A lot of the early applications of tissue engineering are focused on aiding research: the small amounts of tissue created are using for testing and investigation. That is a stepping stone for the various companies and labs involved, a way to generate revenue and interest while steadily improving their capabilities. It is worth keeping an eye on these efforts, because it is from here that later applications in clinical medicine will arise.
Currently, scientists grow neurons in petri dishes to study their behavior in a controllable environment. Yet neurons grown in two dimensions are unable to replicate the complex structural organization of brain tissue, which consists of segregated regions of grey and white matter. Recently, tissue engineers have attempted to grow neurons in 3D gel environments, where they can freely establish connections in all directions. Yet these gel-based tissue models don't live long and fail to yield robust, tissue-level function.
Now [a] group of bioengineers report that they have successfully created functional 3D brain-like tissue that exhibits grey-white matter compartmentalization and can survive in the lab for more than two months. As a first demonstration of its potential, researchers used the brain-like tissue to study chemical and electrical changes that occur immediately following traumatic brain injury and, in a separate experiment, changes that occur in response to a drug. The tissue could provide a superior model for studying normal brain function as well as injury and disease, and could assist in the development of new treatments for brain dysfunction.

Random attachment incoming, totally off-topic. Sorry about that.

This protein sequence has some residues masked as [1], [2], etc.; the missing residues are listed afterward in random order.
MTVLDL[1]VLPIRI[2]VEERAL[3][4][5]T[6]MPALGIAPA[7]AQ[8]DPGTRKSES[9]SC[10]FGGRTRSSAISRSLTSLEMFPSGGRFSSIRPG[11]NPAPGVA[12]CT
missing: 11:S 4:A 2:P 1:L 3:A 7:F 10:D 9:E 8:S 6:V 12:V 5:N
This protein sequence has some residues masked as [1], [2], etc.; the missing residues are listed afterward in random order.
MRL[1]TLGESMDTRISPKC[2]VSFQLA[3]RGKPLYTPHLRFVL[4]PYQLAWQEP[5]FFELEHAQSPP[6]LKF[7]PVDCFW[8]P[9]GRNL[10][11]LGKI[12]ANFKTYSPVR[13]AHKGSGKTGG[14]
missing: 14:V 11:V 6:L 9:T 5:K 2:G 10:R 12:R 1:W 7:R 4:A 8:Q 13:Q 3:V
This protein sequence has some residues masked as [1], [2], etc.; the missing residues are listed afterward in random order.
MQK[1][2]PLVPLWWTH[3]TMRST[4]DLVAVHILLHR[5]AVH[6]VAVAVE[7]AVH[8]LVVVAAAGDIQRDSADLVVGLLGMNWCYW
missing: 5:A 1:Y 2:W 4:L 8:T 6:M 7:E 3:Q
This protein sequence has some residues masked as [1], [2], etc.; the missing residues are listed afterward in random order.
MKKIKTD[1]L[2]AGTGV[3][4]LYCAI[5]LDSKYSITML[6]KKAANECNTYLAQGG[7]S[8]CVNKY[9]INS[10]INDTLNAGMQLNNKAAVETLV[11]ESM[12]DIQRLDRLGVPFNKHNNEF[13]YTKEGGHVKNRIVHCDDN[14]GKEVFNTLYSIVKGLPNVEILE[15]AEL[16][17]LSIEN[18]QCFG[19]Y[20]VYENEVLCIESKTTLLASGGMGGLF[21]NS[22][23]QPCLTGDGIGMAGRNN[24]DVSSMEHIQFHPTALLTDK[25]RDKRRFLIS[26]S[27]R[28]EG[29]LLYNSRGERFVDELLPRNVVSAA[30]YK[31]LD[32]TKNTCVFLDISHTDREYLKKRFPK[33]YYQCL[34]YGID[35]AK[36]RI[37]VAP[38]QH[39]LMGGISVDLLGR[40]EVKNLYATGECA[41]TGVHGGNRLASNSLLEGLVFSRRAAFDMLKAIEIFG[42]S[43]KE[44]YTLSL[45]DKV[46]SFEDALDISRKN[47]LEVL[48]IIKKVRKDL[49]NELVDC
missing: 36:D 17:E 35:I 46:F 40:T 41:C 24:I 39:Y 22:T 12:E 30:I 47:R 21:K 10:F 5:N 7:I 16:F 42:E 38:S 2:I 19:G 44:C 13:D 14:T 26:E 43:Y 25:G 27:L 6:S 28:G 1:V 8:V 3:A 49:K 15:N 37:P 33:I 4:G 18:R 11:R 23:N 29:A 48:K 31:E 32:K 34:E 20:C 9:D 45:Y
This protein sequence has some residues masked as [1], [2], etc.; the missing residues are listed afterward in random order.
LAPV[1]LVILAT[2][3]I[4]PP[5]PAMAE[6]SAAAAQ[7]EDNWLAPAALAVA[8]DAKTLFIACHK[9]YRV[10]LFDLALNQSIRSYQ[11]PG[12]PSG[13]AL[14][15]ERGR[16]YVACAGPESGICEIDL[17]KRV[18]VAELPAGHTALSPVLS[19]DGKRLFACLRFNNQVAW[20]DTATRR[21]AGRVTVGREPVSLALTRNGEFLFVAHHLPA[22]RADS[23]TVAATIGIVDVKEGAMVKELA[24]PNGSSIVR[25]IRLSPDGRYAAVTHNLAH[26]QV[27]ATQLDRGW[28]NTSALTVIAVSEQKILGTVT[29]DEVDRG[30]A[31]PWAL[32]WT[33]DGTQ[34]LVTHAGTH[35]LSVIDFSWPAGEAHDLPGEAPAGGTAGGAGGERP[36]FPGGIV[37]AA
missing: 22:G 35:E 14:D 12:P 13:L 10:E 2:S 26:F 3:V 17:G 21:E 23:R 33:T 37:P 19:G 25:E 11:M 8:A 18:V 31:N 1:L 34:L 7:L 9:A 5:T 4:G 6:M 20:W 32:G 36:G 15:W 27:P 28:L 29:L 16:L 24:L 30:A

The key to generating the brain-like tissue was the creation of a novel composite structure that consisted of two biomaterials with different physical properties: a spongy scaffold made out of silk protein and a softer, collagen-based gel. The scaffold served as a structure onto which neurons could anchor themselves, and the gel encouraged axons to grow through it. To achieve grey-white matter compartmentalization, the researchers cut the spongy scaffold into a donut shape and populated it with rat neurons. They then filled the middle of the donut with the collagen-based gel, which subsequently permeated the scaffold. In just a few days, the neurons formed functional networks around the pores of the scaffold, and sent longer axon projections through the center gel to connect with neurons on the opposite side of the donut. The result was a distinct white matter region (containing mostly cellular projections, the axons) formed in the center of the donut that was separate from the surrounding grey matter (where the cell bodies were concentrated).